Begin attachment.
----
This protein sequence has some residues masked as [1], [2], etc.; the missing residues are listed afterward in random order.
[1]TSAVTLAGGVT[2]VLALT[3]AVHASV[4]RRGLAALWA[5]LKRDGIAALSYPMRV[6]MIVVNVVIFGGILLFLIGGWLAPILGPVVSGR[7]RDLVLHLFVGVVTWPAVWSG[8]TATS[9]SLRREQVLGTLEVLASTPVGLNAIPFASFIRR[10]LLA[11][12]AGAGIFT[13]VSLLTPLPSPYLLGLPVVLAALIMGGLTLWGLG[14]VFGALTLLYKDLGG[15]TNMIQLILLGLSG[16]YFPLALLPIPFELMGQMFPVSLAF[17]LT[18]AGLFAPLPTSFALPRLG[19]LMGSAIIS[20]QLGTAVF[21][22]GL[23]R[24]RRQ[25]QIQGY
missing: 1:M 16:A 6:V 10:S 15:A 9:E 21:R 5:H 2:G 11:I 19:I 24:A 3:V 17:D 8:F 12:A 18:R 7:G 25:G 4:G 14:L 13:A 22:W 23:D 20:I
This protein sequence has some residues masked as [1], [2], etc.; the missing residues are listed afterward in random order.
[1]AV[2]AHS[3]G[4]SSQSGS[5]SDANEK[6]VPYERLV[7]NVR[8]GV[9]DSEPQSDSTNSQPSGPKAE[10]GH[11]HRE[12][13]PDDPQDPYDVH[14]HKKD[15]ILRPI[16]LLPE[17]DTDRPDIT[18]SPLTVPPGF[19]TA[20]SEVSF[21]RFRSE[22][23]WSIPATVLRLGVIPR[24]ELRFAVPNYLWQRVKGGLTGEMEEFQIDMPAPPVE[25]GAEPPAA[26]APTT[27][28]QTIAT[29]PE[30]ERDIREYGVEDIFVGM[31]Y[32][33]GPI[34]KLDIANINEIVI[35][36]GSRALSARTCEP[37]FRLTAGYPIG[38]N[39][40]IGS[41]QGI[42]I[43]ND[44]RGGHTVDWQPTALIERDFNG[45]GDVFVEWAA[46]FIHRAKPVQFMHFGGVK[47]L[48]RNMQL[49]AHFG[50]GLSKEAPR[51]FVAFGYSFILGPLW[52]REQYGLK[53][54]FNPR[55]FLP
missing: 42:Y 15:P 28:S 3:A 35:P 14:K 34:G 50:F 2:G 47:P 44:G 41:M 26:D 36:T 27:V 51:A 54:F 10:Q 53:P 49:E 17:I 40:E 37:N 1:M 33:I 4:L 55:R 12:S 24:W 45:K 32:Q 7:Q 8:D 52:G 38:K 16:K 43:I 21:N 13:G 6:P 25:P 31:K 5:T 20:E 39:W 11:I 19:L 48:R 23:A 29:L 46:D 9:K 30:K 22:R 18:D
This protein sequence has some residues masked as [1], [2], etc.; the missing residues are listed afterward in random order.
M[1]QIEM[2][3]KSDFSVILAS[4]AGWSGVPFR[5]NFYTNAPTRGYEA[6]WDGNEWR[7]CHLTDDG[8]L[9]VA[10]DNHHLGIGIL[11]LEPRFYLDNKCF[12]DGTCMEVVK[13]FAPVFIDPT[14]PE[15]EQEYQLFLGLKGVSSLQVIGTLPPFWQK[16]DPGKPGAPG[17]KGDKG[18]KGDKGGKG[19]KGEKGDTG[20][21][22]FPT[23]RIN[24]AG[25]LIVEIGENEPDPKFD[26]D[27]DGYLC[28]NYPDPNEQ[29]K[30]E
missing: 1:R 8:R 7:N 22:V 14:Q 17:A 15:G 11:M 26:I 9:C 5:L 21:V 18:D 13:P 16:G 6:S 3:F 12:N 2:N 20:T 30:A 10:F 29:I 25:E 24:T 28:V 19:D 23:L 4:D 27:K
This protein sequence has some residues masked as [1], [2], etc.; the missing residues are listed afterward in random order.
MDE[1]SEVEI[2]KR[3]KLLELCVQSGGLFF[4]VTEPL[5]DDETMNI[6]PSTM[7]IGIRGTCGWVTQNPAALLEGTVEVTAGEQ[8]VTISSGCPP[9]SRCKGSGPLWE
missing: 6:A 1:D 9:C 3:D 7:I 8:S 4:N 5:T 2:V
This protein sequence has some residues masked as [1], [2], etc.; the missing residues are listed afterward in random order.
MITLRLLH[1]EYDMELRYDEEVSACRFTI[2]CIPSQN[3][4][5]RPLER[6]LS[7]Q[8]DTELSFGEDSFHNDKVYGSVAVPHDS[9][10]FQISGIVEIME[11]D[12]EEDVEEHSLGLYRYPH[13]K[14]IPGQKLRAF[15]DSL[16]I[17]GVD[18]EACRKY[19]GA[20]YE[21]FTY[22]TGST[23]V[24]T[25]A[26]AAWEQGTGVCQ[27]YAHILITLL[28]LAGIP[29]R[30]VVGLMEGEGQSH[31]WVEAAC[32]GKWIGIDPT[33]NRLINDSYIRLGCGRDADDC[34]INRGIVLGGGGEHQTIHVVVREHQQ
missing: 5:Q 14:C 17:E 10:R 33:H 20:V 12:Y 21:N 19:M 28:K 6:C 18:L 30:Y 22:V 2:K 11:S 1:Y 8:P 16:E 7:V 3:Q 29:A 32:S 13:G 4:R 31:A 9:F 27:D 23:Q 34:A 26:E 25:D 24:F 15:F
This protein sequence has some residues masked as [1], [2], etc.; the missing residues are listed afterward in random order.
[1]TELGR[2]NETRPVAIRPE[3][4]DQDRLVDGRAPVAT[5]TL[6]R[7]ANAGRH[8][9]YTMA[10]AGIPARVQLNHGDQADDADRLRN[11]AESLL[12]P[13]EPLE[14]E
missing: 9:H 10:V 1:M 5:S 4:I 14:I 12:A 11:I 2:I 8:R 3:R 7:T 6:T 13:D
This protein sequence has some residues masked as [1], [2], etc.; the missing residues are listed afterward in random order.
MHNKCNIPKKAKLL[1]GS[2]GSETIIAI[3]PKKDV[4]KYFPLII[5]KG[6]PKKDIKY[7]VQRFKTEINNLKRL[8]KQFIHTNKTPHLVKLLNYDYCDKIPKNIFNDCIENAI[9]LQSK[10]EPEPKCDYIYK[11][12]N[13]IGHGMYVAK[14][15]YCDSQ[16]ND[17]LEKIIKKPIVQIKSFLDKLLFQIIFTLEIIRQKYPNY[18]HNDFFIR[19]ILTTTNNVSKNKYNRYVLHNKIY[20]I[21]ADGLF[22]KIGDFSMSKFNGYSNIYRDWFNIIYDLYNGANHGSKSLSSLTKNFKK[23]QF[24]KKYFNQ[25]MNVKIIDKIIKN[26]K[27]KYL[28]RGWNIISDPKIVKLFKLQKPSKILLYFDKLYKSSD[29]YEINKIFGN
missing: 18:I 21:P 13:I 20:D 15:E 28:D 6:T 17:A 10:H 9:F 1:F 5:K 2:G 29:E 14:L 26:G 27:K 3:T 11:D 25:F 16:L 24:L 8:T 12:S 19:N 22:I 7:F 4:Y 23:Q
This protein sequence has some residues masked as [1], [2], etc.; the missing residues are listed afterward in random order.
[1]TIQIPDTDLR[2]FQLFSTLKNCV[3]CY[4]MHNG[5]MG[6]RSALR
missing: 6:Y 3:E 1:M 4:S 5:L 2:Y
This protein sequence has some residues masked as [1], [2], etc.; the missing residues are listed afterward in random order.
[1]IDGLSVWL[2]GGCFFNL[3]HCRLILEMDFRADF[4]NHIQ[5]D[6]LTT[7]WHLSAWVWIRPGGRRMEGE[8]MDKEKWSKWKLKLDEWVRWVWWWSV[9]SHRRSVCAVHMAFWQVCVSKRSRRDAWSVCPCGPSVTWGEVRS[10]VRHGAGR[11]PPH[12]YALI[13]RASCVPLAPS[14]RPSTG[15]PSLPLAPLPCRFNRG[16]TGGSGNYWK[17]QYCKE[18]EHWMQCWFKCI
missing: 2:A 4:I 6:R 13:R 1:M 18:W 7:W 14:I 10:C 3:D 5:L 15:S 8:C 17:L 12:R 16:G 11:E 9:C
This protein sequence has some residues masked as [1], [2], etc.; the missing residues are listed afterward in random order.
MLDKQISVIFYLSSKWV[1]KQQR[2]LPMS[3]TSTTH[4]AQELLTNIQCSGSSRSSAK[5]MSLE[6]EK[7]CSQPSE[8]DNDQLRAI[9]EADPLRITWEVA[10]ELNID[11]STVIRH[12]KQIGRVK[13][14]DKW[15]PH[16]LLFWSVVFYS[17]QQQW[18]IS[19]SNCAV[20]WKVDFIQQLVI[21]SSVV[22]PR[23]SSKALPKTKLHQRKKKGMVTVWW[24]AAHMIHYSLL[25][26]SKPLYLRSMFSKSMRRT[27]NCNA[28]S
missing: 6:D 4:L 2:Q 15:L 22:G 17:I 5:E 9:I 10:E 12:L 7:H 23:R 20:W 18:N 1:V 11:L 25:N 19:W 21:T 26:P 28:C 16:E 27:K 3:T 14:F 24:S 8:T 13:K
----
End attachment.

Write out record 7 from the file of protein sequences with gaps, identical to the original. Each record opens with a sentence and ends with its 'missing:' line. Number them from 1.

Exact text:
This protein sequence has some residues masked as [1], [2], etc.; the missing residues are listed afterward in random order.
MHNKCNIPKKAKLL[1]GS[2]GSETIIAI[3]PKKDV[4]KYFPLII[5]KG[6]PKKDIKY[7]VQRFKTEINNLKRL[8]KQFIHTNKTPHLVKLLNYDYCDKIPKNIFNDCIENAI[9]LQSK[10]EPEPKCDYIYK[11][12]N[13]IGHGMYVAK[14][15]YCDSQ[16]ND[17]LEKIIKKPIVQIKSFLDKLLFQIIFTLEIIRQKYPNY[18]HNDFFIR[19]ILTTTNNVSKNKYNRYVLHNKIY[20]I[21]ADGLF[22]KIGDFSMSKFNGYSNIYRDWFNIIYDLYNGANHGSKSLSSLTKNFKK[23]QF[24]KKYFNQ[25]MNVKIIDKIIKN[26]K[27]KYL[28]RGWNIISDPKIVKLFKLQKPSKILLYFDKLYKSSD[29]YEINKIFGN
missing: 18:I 21:P 13:I 20:D 15:E 28:D 6:T 17:A 10:H 9:F 1:F 5:K 2:G 29:E 14:L 26:G 27:K 3:T 11:D 25:F 16:L 24:L 8:T 12:S 19:N 22:I 7:F 4:Y 23:Q